First face-transplant patient appears before the media
The first person to receive a face transplant appeared before the media on Monday, declaring that she was poised to live a normal life after the historic operation nine weeks earlier.
In a press conference before scores of journalists and television cameras, Isabelle Dinoire (38)—whose name had previously been kept secret under French law—said she was making good progress since the groundbreaking surgery, and hoped to return to work.
“Since my operation I have a face, like everyone ... I will be able to resume a normal life,” she said.
Dinoire received a triangular-shaped graft, comprising the nose, lips and chin from a brain-dead donor, to replace parts of her face that had been mauled by a dog in May.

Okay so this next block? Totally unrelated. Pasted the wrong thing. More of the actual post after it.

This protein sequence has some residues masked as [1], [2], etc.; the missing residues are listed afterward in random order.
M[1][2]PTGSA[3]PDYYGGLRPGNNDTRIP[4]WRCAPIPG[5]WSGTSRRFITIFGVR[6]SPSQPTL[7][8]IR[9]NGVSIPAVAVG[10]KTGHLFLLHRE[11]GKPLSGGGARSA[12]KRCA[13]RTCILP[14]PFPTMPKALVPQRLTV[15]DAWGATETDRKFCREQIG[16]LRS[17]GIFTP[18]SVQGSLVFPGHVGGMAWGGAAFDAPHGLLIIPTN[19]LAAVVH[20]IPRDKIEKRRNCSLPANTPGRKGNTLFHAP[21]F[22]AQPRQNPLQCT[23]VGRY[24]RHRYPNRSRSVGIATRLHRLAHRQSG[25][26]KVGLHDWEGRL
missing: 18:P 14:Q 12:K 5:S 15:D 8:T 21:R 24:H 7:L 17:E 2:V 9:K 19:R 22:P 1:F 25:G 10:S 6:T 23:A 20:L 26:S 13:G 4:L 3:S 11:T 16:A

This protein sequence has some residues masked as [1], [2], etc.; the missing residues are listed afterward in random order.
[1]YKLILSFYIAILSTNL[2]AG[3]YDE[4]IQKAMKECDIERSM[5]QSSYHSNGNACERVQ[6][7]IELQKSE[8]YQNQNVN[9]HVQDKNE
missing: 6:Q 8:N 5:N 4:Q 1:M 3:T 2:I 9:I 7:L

She appeared to wear thick makeup to disguise the scars of the operation, and a lack of movement in her lips forced her to speak with a heavy lisp, but she was otherwise comprehensible.
Dinoire, wearing a black top and pink cardigan, paid tribute to the family of the donor who had given its consent to the graft, and to the surgical team that carried out the operation.
“My operation will enable others to live again,” she said.
The operation on November 27 was conducted by Bernard Devauchelle, a professor of facial surgery at the Amiens hospital.
He worked with Jean-Michel Dubernard, a surgeon at the Edouard Herriot hospital in Lyon and a French deputy, who performed the world’s first hand transplant in September 1998, followed by the first double hand and forearm transplant in January 2000.
After the operation, she remained in convalescence at the Amiens hospital, spending her time knitting, exercising on a bicycle-machine—and, Devauchelle admitted last month, smoking. - AFP.